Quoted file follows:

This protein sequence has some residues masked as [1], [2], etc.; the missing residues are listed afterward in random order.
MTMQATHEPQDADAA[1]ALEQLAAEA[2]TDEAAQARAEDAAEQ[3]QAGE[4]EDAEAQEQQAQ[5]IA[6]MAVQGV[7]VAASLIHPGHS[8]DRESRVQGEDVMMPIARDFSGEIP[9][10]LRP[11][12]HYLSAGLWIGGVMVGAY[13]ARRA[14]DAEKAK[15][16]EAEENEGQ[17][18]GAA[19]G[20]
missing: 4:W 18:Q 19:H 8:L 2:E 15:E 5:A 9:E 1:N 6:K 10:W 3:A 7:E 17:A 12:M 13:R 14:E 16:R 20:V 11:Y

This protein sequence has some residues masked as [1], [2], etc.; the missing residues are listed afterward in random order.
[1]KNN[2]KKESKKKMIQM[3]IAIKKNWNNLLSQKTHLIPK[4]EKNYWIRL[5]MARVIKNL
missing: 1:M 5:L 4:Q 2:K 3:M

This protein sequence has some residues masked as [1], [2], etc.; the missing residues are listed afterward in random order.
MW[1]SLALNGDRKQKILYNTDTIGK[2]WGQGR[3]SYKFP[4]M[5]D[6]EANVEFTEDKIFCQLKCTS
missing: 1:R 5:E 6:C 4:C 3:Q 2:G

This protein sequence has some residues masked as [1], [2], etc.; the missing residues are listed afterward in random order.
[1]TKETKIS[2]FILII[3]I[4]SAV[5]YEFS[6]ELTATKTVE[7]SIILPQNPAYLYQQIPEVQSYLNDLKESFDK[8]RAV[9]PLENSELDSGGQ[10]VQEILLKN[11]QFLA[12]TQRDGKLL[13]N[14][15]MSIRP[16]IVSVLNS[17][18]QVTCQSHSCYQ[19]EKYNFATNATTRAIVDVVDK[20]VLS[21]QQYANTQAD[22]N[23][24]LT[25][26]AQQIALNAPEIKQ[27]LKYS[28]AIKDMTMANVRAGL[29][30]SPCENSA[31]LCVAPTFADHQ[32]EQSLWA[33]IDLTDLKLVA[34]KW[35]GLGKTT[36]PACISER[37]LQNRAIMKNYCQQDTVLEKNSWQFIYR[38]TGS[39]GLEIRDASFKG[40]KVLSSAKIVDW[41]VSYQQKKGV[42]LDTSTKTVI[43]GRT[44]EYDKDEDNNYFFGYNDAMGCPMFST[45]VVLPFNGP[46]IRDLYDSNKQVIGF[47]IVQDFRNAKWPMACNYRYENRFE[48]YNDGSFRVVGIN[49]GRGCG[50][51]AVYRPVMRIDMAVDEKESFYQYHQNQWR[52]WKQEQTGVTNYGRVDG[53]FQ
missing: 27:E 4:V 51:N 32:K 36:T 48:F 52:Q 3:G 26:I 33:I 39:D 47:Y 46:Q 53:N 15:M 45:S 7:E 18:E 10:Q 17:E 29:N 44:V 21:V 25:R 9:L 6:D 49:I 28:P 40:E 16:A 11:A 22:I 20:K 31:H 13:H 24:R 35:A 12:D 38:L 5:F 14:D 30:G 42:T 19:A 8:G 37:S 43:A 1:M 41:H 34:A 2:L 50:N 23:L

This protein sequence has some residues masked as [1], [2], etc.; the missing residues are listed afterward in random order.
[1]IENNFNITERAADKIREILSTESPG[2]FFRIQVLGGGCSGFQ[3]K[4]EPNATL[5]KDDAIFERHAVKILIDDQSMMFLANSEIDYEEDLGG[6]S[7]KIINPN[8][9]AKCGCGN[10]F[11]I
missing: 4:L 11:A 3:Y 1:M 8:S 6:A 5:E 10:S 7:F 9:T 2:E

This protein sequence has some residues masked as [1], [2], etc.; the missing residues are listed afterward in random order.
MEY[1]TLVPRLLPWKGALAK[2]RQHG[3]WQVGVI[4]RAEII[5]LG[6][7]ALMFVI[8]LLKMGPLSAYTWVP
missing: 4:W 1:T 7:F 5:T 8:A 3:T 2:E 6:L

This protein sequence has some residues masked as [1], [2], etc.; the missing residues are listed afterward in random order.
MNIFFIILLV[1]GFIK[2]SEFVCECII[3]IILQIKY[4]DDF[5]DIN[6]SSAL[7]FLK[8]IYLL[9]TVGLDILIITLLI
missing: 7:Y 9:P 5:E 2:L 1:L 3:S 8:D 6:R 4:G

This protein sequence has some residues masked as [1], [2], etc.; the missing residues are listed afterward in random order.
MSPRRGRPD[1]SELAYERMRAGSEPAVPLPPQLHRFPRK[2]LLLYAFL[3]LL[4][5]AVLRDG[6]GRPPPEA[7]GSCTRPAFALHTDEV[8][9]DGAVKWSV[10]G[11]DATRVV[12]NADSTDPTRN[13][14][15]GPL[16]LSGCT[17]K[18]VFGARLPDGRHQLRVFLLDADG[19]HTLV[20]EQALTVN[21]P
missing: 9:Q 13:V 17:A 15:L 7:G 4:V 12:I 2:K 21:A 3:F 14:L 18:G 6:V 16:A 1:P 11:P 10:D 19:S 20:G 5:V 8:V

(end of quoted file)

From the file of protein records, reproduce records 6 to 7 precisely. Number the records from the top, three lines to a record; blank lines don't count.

This protein sequence has some residues masked as [1], [2], etc.; the missing residues are listed afterward in random order.
MEY[1]TLVPRLLPWKGALAK[2]RQHG[3]WQVGVI[4]RAEII[5]LG[6][7]ALMFVI[8]LLKMGPLSAYTWVP
missing: 4:W 1:T 7:F 5:T 8:A 3:T 2:E 6:L

This protein sequence has some residues masked as [1], [2], etc.; the missing residues are listed afterward in random order.
MNIFFIILLV[1]GFIK[2]SEFVCECII[3]IILQIKY[4]DDF[5]DIN[6]SSAL[7]FLK[8]IYLL[9]TVGLDILIITLLI
missing: 7:Y 9:P 5:E 2:L 1:L 3:S 8:D 6:R 4:G